The Troll King
Kolbeinn Karlsson, writer/artist
Top Shelf, April 2010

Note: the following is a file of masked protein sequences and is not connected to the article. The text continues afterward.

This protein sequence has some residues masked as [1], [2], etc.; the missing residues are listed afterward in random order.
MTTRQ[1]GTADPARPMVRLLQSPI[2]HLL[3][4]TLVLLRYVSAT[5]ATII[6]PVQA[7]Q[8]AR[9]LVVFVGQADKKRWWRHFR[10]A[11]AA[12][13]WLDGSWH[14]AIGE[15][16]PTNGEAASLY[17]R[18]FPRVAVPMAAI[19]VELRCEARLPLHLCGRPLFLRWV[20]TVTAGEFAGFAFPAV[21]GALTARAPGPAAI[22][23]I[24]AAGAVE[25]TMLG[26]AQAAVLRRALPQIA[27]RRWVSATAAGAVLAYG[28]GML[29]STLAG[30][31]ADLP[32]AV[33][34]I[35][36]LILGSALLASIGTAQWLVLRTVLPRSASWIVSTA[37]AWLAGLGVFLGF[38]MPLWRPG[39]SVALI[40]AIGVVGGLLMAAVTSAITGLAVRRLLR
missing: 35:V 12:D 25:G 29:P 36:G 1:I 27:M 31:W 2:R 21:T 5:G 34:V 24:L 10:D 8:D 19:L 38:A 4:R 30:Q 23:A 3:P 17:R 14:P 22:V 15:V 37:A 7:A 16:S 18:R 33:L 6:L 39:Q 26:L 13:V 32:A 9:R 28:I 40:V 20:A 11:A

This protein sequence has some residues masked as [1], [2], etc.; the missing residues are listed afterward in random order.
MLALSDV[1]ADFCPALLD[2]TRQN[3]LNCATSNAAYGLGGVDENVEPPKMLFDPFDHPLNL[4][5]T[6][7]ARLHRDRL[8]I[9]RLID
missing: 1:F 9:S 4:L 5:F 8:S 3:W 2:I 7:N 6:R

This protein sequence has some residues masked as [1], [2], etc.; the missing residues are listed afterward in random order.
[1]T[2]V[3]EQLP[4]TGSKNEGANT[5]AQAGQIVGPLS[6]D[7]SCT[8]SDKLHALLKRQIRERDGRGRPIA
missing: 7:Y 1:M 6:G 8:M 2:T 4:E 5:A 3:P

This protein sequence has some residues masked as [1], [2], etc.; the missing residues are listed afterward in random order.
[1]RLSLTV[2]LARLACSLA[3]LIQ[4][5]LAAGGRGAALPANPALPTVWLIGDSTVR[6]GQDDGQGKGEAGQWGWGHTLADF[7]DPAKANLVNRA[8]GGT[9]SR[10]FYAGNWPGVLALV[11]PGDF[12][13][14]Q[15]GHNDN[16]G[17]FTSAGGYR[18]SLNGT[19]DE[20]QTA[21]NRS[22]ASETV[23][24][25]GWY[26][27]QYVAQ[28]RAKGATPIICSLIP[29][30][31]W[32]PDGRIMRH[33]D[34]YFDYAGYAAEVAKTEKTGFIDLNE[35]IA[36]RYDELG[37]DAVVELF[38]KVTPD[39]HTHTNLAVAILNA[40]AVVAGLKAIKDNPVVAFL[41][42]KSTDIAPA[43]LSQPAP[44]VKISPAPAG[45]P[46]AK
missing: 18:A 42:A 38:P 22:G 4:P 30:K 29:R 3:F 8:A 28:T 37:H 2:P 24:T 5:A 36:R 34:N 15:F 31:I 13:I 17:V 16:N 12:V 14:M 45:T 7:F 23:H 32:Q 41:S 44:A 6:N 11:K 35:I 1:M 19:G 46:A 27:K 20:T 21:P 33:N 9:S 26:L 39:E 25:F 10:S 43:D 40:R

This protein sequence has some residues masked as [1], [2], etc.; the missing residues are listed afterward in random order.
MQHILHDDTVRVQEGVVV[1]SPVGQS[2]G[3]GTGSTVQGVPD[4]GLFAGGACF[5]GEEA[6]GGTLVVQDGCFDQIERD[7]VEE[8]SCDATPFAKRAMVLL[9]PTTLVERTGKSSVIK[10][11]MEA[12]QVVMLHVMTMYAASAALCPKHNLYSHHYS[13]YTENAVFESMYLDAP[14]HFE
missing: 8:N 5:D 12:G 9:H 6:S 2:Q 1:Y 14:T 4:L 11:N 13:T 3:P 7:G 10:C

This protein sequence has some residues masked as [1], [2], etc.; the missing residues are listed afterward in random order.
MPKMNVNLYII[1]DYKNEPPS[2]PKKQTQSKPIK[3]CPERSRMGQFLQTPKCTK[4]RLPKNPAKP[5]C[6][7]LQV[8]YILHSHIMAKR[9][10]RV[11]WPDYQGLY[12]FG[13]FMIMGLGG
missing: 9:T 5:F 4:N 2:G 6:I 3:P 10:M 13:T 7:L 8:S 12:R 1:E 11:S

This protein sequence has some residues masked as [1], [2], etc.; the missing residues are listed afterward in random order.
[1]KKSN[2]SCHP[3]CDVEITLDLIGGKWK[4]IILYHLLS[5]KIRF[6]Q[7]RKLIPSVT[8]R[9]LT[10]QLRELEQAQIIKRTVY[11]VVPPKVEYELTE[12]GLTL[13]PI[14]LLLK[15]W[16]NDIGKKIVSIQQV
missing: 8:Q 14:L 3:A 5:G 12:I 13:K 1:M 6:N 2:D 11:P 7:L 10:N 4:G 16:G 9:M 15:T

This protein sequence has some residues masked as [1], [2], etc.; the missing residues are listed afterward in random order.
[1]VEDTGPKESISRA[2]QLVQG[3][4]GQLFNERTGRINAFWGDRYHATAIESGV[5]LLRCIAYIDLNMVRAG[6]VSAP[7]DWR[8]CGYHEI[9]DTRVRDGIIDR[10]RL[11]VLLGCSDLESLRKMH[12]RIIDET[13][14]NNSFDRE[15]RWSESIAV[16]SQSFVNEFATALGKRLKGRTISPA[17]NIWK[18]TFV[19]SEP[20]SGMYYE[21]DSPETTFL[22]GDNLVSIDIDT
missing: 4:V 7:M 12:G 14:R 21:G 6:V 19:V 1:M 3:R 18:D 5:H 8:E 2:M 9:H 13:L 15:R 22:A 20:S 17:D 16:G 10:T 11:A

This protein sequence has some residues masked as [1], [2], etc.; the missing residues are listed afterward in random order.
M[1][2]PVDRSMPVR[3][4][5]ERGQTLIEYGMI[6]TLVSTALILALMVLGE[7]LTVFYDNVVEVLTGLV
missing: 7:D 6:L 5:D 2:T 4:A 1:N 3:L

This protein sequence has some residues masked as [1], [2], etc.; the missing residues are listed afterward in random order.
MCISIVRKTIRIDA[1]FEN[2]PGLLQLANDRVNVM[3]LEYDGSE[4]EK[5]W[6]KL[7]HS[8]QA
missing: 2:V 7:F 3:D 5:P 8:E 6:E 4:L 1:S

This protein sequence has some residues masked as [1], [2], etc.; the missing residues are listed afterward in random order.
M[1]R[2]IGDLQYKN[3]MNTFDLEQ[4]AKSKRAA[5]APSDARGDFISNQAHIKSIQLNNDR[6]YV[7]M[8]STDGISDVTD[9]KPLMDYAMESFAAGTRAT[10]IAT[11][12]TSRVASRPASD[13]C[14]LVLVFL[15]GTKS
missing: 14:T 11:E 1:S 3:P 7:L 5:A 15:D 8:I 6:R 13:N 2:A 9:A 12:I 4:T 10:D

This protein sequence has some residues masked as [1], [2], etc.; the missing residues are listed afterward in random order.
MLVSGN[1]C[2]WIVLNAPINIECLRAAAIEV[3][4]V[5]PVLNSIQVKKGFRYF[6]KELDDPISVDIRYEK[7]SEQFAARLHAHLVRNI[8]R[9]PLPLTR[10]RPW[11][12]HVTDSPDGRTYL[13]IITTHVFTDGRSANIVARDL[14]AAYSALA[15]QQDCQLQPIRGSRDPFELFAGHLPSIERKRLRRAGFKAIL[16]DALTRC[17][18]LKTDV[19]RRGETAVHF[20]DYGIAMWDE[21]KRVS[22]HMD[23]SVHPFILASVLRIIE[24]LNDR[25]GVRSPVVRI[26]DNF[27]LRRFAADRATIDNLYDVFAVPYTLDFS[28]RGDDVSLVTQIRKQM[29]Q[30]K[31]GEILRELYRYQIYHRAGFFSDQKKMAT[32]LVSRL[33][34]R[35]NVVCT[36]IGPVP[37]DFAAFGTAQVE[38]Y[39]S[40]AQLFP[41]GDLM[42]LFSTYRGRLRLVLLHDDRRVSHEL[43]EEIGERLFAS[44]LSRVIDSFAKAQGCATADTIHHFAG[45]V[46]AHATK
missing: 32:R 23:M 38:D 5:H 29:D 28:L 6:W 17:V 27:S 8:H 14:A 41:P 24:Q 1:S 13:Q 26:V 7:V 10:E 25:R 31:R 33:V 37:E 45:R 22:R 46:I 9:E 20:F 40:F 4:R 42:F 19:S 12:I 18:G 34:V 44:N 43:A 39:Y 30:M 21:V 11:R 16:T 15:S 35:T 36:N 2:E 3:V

Like the work of some kind of less violent altcomix Clive Barker, Kolbeinn Karlsson’s The Troll King is a defiant, love-it-or-shove it celebration of monstrousness, queerness, and the dreamlike Venn diagram overlap between the two. The burly beasts who inhabit the forest just beyond the glow of the city lights in this suite of interconnected stories have, through “hard work” and because society is “not worthy of [their] presence,” created a world for themselves, a world of their own, a world where their “bodies” and their “pleasure” are their “first priorities.” In this place, the creatures are stocky, broadly designed, miraculously self-perpetuating species, evoked with a wavy, almost furry line and bright, flat colors for an overall effect that wouldn’t look out of place in a Kramers Ergot tribute to Super Mario Bros. 2. Appropriately, events proceed with demented video-game (or dream or drug-trip–both adjectives made literal at points during the book) logic–a man they rescue from the river, for example, is transformed via sexual congress with the titular monarch into a “noble steed” upon which the Troll King flies to the Moon. I’m not saying there’s no horror or loss in this world, because there’s plenty of both: Our two main characters have twins, whose coming-of-age story involves coming to terms with death, yearning for something they can’t get with their cozy family inside the forest’s borders, and eventually turning on the parents who love them so much; there’s also a batshit violent “Wild West” interlude/shamanic vision that demonstrates the way community can break down and tease out the worst aspects of humanity (however broadly construed) as a counterpoint to the way the forest creatures’ world seems to bring out their best. But (and again like Barker) Kolbeinn is giving his gay utopia an edge: It embraces the lived experience warts and all. Freedom, like the panel where the Troll King and his noble steed fly to the moon (itself part of perhaps the most affecting sequence of comics I’ve read all year), is overwhelming and scary, which is part of what makes it so wonderful in the first place.